Books for Job Seekers

As I am currently looking for employment, I borrowed some books from the library on job searching, changing careers, and determining what career path is right for you.

Career Match: Connecting Who You Are with What You’ll Love to Do

Career MatchThe first book I read, and my most favorite, is Career Match: Connecting Who You Are with What You’ll Love to Do by Shoya Zichy with Ann Bidou. This book uses the Color Q model to help you determine your primary and secondary personality-type. Once personality-type is determined, the book lists several strengths and weaknesses related to those personality-types in relation to job searchies and interviews as well as tips to compensate for those weaknesses. It also helps you gain a better understanding of the type of work environment and supervisory style people with your personality-type prefer and suggests jobs that people with your personality-type generally find meaningful.

My favorite chapter in the book is Chapter 27: A Road Map for Putting It All Together (don’t worry, you don’t have to read the entire book; you only read the sections that are pertinent to your personality-style). This chapter provides a “formula” to help you narrow down what jobs you think you would enjoy based on your work-related strengths, ideal work environment, ideal boss, and five jobs you think you would enjoy. It then provides suggestions on how to learn more about your top 5 jobs and determine how they relate to your strengths, ideal work environment, and ideal boss.

This is one book I would recommend for anyone who is searching for guidance on meaningful careers as well as high schoolers who are searching exploring future career possibilities.

Job Applications In a Week

Job ApplicationsJob Applications In a Week by Patricia Scudamore & Hilton Catt is an easy read. In addition to beneficial tips, it also provides an interesting perspective on how potential employers select candidates. This book is particularly good for people with limited interview and job-search experience. However, as someone who has experience searching for jobs and interviewing, I did find some valuable tips and encouragement in this book.

 

 

The Career Cowards Guide to Changing Careers by Katy Piotrowski, M.Ed.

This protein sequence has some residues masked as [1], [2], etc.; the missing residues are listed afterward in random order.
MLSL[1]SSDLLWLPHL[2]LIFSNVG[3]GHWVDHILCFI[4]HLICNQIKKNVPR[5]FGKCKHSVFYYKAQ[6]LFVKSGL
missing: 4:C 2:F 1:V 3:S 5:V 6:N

CareerCowardAs I consider myself a coward when it comes to changing careers, the title of this book alone was enough to spark my interest, and while I have not started reading this book, I definitely intend to.

After skimming it (like I always do with library books to determine if I will even read them), I liked how the first chapters in this book help you “Discover Your Natural Talents and Best Skills” (Chapter 1), “Visualize Your Ideal Carer” (Chapter 2), and “Pinpoint your Passion Zones” (Chapter 3). Obviously there are more chapters in the book, but those are the three that caught my eye.

 

10 Insider Secrets to a Winning Job Search by Todd Bermont

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I’ve only read part of this book, but it offers some good advice thus far. It covers everything from believing in yourself to creating resumes and cover letters to interviewing to networking and much more. This book provides a good overview of the entire job search process.

 

These will definitely be added to my non-fiction “favorites” list.

Books for Gardeners

The Gardener's Year  The Vegetable Gardener's Bible.jpg
For those of you who are interested in gardening, both vegetable gardens as well as flower gardens, I’ve recently been reading these two books:

  • The Gardener’s Year published by DK Publishing
    • This book contains information for both vegetable gardening and flower gardening.
  • The Vegetable Gardener’s Bible by Edward C. Smith.

I’m a novice gardener, so if you have lots of gardening experience, these books might not benefit you. But for those of us who are still learning the craft, these books are a good resource, full of useful information, tips, and tricks.